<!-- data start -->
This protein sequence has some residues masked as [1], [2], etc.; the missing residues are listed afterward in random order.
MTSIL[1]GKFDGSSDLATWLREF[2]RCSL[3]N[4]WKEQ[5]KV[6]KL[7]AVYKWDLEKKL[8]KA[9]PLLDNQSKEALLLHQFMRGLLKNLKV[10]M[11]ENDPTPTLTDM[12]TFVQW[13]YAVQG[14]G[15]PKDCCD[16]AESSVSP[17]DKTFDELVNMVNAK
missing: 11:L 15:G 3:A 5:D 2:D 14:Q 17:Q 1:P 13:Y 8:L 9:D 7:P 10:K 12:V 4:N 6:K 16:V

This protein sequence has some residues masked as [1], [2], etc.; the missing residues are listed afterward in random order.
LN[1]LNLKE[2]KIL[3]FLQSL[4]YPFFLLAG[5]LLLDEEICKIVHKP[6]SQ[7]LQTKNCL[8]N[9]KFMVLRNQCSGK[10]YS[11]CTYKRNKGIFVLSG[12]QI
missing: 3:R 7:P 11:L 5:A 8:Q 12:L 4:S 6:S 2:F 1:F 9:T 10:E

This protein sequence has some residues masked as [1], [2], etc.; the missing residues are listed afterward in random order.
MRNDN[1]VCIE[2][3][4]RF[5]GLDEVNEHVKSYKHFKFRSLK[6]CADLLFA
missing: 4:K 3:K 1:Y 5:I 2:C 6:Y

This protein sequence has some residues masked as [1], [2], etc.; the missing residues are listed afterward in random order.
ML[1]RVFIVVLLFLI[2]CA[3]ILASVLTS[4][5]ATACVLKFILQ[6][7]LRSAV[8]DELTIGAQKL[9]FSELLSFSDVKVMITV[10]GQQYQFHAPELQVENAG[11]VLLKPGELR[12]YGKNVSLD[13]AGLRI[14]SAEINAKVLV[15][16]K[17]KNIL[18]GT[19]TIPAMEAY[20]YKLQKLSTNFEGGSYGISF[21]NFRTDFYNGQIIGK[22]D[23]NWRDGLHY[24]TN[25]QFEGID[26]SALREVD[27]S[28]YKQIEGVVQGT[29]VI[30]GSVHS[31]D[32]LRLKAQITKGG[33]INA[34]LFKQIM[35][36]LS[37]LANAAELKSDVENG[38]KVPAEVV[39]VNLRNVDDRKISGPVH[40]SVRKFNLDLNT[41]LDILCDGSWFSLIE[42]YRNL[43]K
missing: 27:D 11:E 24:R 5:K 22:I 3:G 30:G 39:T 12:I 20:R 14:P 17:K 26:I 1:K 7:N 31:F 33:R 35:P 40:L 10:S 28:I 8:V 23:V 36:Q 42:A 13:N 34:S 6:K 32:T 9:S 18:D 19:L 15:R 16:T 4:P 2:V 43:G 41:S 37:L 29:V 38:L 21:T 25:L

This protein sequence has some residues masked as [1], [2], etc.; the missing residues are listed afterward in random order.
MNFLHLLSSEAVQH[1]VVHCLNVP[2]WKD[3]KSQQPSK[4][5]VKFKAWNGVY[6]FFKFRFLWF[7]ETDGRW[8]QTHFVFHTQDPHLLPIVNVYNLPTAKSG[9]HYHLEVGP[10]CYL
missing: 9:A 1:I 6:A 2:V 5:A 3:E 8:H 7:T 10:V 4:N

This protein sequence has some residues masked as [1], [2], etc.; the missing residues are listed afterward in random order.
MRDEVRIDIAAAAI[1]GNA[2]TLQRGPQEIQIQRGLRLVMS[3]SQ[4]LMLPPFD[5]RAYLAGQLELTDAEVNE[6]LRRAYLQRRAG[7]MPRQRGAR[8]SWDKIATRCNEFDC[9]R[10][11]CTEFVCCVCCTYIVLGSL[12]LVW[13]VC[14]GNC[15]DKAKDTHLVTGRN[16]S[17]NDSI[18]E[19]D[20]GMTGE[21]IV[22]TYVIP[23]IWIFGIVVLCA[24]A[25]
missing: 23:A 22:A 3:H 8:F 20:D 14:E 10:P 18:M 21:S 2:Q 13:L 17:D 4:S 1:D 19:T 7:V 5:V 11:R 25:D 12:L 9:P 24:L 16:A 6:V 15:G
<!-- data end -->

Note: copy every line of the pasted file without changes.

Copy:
This protein sequence has some residues masked as [1], [2], etc.; the missing residues are listed afterward in random order.
MTSIL[1]GKFDGSSDLATWLREF[2]RCSL[3]N[4]WKEQ[5]KV[6]KL[7]AVYKWDLEKKL[8]KA[9]PLLDNQSKEALLLHQFMRGLLKNLKV[10]M[11]ENDPTPTLTDM[12]TFVQW[13]YAVQG[14]G[15]PKDCCD[16]AESSVSP[17]DKTFDELVNMVNAK
missing: 11:L 15:G 3:A 5:D 2:D 14:Q 17:Q 1:P 13:Y 8:L 9:D 7:P 10:K 12:V 4:N 6:K 16:V

This protein sequence has some residues masked as [1], [2], etc.; the missing residues are listed afterward in random order.
LN[1]LNLKE[2]KIL[3]FLQSL[4]YPFFLLAG[5]LLLDEEICKIVHKP[6]SQ[7]LQTKNCL[8]N[9]KFMVLRNQCSGK[10]YS[11]CTYKRNKGIFVLSG[12]QI
missing: 3:R 7:P 11:L 5:A 8:Q 12:L 4:S 6:S 2:F 1:F 9:T 10:E

This protein sequence has some residues masked as [1], [2], etc.; the missing residues are listed afterward in random order.
MRNDN[1]VCIE[2][3][4]RF[5]GLDEVNEHVKSYKHFKFRSLK[6]CADLLFA
missing: 4:K 3:K 1:Y 5:I 2:C 6:Y

This protein sequence has some residues masked as [1], [2], etc.; the missing residues are listed afterward in random order.
ML[1]RVFIVVLLFLI[2]CA[3]ILASVLTS[4][5]ATACVLKFILQ[6][7]LRSAV[8]DELTIGAQKL[9]FSELLSFSDVKVMITV[10]GQQYQFHAPELQVENAG[11]VLLKPGELR[12]YGKNVSLD[13]AGLRI[14]SAEINAKVLV[15][16]K[17]KNIL[18]GT[19]TIPAMEAY[20]YKLQKLSTNFEGGSYGISF[21]NFRTDFYNGQIIGK[22]D[23]NWRDGLHY[24]TN[25]QFEGID[26]SALREVD[27]S[28]YKQIEGVVQGT[29]VI[30]GSVHS[31]D[32]LRLKAQITKGG[33]INA[34]LFKQIM[35][36]LS[37]LANAAELKSDVENG[38]KVPAEVV[39]VNLRNVDDRKISGPVH[40]SVRKFNLDLNT[41]LDILCDGSWFSLIE[42]YRNL[43]K
missing: 27:D 11:E 24:R 5:K 22:I 3:G 30:G 39:T 12:I 20:R 14:P 17:K 26:I 1:K 7:N 31:F 33:R 35:P 40:L 10:S 28:I 8:V 23:V 36:Q 42:A 13:N 34:S 6:K 32:T 9:S 18:D 19:L 15:R 16:T 4:P 2:V 43:G 41:S 37:L 29:V 38:L 21:T 25:L

This protein sequence has some residues masked as [1], [2], etc.; the missing residues are listed afterward in random order.
MNFLHLLSSEAVQH[1]VVHCLNVP[2]WKD[3]KSQQPSK[4][5]VKFKAWNGVY[6]FFKFRFLWF[7]ETDGRW[8]QTHFVFHTQDPHLLPIVNVYNLPTAKSG[9]HYHLEVGP[10]CYL
missing: 9:A 1:I 6:A 2:V 5:A 3:E 8:H 7:T 10:V 4:N

This protein sequence has some residues masked as [1], [2], etc.; the missing residues are listed afterward in random order.
MRDEVRIDIAAAAI[1]GNA[2]TLQRGPQEIQIQRGLRLVMS[3]SQ[4]LMLPPFD[5]RAYLAGQLELTDAEVNE[6]LRRAYLQRRAG[7]MPRQRGAR[8]SWDKIATRCNEFDC[9]R[10][11]CTEFVCCVCCTYIVLGSL[12]LVW[13]VC[14]GNC[15]DKAKDTHLVTGRN[16]S[17]NDSI[18]E[19]D[20]GMTGE[21]IV[22]TYVIP[23]IWIFGIVVLCA[24]A[25]
missing: 23:A 22:A 3:H 8:F 20:D 14:E 10:P 18:M 21:S 2:Q 13:L 17:D 4:S 1:D 19:T 7:V 5:V 11:R 25:D 12:L 9:P 24:L 16:A 6:V 15:G